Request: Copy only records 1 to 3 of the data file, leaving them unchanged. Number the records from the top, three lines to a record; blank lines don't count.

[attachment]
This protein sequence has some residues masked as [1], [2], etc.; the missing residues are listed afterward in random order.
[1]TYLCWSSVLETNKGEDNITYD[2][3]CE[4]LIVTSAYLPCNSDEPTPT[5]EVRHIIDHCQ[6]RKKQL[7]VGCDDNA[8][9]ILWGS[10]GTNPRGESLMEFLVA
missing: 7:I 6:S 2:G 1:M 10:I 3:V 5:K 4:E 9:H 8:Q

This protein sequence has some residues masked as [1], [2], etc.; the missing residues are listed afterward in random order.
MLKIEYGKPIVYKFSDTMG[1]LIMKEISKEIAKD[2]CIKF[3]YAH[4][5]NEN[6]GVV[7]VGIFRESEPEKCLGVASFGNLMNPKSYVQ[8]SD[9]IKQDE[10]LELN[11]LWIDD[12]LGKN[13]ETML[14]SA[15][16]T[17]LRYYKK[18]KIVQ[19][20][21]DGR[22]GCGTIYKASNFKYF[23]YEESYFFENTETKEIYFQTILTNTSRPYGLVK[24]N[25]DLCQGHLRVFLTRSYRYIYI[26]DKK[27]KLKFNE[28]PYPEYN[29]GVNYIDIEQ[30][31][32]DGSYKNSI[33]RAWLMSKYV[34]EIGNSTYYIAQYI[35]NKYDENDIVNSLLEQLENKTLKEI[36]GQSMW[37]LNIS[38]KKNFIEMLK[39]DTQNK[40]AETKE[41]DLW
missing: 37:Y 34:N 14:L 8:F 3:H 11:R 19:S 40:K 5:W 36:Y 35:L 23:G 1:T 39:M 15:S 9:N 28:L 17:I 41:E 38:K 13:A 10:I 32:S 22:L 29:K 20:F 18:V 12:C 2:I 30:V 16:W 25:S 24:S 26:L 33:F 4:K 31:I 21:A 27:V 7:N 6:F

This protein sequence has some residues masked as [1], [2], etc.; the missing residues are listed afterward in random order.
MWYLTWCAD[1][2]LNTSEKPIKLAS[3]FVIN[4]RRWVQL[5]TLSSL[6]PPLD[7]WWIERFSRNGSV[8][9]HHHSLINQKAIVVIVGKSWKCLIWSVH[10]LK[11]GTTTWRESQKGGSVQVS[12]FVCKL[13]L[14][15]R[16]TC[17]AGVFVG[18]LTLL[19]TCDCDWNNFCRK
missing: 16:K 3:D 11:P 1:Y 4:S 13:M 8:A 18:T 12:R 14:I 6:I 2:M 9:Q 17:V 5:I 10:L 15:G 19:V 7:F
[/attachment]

This protein sequence has some residues masked as [1], [2], etc.; the missing residues are listed afterward in random order.
[1]TYLCWSSVLETNKGEDNITYD[2][3]CE[4]LIVTSAYLPCNSDEPTPT[5]EVRHIIDHCQ[6]RKKQL[7]VGCDDNA[8][9]ILWGS[10]GTNPRGESLMEFLVA
missing: 7:I 6:S 2:G 1:M 10:I 3:V 5:K 4:E 9:H 8:Q

This protein sequence has some residues masked as [1], [2], etc.; the missing residues are listed afterward in random order.
MLKIEYGKPIVYKFSDTMG[1]LIMKEISKEIAKD[2]CIKF[3]YAH[4][5]NEN[6]GVV[7]VGIFRESEPEKCLGVASFGNLMNPKSYVQ[8]SD[9]IKQDE[10]LELN[11]LWIDD[12]LGKN[13]ETML[14]SA[15][16]T[17]LRYYKK[18]KIVQ[19][20][21]DGR[22]GCGTIYKASNFKYF[23]YEESYFFENTETKEIYFQTILTNTSRPYGLVK[24]N[25]DLCQGHLRVFLTRSYRYIYI[26]DKK[27]KLKFNE[28]PYPEYN[29]GVNYIDIEQ[30][31][32]DGSYKNSI[33]RAWLMSKYV[34]EIGNSTYYIAQYI[35]NKYDENDIVNSLLEQLENKTLKEI[36]GQSMW[37]LNIS[38]KKNFIEMLK[39]DTQNK[40]AETKE[41]DLW
missing: 37:Y 34:N 14:L 8:F 3:H 11:R 19:S 40:K 5:W 36:Y 35:L 23:G 1:T 39:M 15:S 9:N 28:L 17:I 41:E 38:K 13:A 10:I 32:S 22:L 29:K 20:F 18:V 12:C 2:I 30:V 16:W 25:S 24:S 26:L 33:F 4:K 31:I 21:A 27:V 7:N 6:F

This protein sequence has some residues masked as [1], [2], etc.; the missing residues are listed afterward in random order.
MWYLTWCAD[1][2]LNTSEKPIKLAS[3]FVIN[4]RRWVQL[5]TLSSL[6]PPLD[7]WWIERFSRNGSV[8][9]HHHSLINQKAIVVIVGKSWKCLIWSVH[10]LK[11]GTTTWRESQKGGSVQVS[12]FVCKL[13]L[14][15]R[16]TC[17]AGVFVG[18]LTLL[19]TCDCDWNNFCRK
missing: 16:K 3:D 11:P 1:Y 4:S 13:M 8:A 18:T 12:R 14:I 6:I 2:M 9:Q 17:V 5:I 10:L 15:G 19:V 7:F